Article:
Guyana today announced that the US-based oil giant, ExxonMobil, had made two additional discoveries of oil offshore Guyana building on the previously announced estimated recoverable resource of more than five billion oil-equivalent barrels on the Stabroek block.
“This continues to be positive news for the people of the Co-operative Republic of Guyana, but the real substance of these finds will come when all Guyanese are able to benefit from these discoveries, whether directly and/or indirectly,” said Director of Energy, Dr Mark Bynoe.
The authorities said that the latest discoveries at the Tilapia-1 and Haimara-1 wells bring the total number of discoveries on the Stabroek Block to 12.
Tilapia-1 is the fourth discovery in the Turbot area that includes Turbot, Longtail and Pluma discoveries. Tilapia-1 encountered approximately 305 feet of high-quality oil-bearing sandstone reservoir and was drilled to a depth of 18,786 feet in 5,850 feet of water.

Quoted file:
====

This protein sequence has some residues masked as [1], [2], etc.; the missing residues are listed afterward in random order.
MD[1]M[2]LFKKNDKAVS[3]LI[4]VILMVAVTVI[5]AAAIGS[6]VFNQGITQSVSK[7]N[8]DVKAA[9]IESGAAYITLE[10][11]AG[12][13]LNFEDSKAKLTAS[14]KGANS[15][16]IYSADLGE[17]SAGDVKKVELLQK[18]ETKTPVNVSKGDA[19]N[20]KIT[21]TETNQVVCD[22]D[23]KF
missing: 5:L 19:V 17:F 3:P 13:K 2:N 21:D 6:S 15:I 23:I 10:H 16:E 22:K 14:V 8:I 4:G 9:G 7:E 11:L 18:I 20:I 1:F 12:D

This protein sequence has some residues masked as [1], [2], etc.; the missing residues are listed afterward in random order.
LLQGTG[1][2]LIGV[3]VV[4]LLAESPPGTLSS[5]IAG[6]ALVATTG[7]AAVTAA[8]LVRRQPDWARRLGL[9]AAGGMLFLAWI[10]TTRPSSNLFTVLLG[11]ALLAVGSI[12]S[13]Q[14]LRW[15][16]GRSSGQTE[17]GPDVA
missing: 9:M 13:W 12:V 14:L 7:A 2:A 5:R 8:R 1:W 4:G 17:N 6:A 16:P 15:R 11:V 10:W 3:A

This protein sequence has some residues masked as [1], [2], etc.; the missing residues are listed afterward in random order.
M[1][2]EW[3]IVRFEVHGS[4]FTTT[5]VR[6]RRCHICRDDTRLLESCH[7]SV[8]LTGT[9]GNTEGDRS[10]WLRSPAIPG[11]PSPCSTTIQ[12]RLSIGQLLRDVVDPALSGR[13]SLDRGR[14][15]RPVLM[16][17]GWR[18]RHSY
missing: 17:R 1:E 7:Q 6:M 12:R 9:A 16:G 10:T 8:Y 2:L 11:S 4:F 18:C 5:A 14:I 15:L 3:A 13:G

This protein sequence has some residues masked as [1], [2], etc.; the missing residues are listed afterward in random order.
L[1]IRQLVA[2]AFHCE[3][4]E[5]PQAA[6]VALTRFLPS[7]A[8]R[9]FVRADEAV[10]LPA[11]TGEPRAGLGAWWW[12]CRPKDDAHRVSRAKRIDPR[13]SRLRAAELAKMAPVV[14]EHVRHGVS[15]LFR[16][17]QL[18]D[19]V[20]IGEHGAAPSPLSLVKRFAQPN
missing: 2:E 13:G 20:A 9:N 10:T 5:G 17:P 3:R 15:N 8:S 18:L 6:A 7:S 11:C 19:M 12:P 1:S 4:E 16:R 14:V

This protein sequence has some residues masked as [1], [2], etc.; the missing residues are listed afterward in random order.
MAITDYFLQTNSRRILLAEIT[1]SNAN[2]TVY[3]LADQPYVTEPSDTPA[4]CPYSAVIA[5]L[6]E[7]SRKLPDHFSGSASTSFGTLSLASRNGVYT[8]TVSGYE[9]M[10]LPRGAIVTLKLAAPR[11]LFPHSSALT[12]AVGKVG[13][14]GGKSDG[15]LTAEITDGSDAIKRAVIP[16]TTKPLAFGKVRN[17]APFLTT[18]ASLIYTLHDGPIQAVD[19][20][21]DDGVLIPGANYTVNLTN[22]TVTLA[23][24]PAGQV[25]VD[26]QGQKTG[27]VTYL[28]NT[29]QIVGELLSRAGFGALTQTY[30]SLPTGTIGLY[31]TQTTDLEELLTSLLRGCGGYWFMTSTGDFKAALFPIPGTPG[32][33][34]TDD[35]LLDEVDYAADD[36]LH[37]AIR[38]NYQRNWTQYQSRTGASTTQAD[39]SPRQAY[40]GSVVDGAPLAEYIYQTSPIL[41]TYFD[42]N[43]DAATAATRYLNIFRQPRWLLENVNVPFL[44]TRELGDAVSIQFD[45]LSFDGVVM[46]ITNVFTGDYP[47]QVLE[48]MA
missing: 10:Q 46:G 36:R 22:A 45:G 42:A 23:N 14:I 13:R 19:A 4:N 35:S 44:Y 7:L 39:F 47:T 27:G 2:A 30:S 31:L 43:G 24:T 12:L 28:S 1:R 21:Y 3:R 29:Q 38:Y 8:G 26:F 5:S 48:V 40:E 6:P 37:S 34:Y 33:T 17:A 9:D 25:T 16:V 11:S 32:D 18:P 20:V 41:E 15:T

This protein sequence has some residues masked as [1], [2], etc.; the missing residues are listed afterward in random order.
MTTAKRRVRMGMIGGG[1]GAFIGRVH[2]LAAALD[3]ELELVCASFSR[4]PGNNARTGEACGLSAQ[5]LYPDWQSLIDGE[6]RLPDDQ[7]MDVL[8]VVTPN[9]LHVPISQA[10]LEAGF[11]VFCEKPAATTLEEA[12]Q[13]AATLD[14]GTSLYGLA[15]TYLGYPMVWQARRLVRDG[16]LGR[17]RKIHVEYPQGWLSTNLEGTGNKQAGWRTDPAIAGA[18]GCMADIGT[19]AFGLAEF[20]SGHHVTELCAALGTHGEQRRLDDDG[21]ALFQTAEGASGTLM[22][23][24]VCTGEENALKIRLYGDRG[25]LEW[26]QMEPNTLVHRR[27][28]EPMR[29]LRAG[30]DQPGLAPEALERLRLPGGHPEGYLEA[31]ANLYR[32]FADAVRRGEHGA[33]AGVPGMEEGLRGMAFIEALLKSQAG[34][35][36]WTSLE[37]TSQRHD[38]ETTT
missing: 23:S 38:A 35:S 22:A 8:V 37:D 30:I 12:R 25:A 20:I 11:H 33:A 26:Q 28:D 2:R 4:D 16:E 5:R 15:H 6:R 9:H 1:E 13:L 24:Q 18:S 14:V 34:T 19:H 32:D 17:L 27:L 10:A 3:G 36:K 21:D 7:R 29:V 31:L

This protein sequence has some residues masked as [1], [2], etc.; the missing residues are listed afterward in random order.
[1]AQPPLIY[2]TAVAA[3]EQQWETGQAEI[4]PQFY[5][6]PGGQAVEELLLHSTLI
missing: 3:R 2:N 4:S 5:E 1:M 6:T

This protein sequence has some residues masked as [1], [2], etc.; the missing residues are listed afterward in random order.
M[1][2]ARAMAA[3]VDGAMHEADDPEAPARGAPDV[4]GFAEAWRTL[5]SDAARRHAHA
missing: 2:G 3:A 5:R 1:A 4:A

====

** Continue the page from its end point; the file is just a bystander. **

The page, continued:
The other discovery was at the Haimara-1 well, which encountered approximately 207 feet of high-quality, gas-condensate sandstone reservoir. The well was drilled to a depth of 18,289 feet in 4,590 feet of water. The authorities say it is located approximately 19 miles east of the Pluma-1 discovery and is a potential new area for development.
“The rate of these finds remains well above industry standards and continues to allow for further de-risking of the deep and ultra-deep one, but we still have a substantial way to go before we can confidently say the one has been de-risked,” Bynoe said.
He said that the Noble Tom Madden drillship started drilling the well on January 7, this year and will next drill the Yellowtail-1 well, approximately six miles west of Tilapia-1 in the Turbot area. Baseline 4-D seismic data acquisition is underway.
“The Department continues to work assiduously with its partner institutions towards setting the requisite framework in place to ensure the benefits from these discoveries redound to the benefit of all Guyanese,” he added.
Guyana intends to begin commercial exploration next year.
Source: Jamaica Observer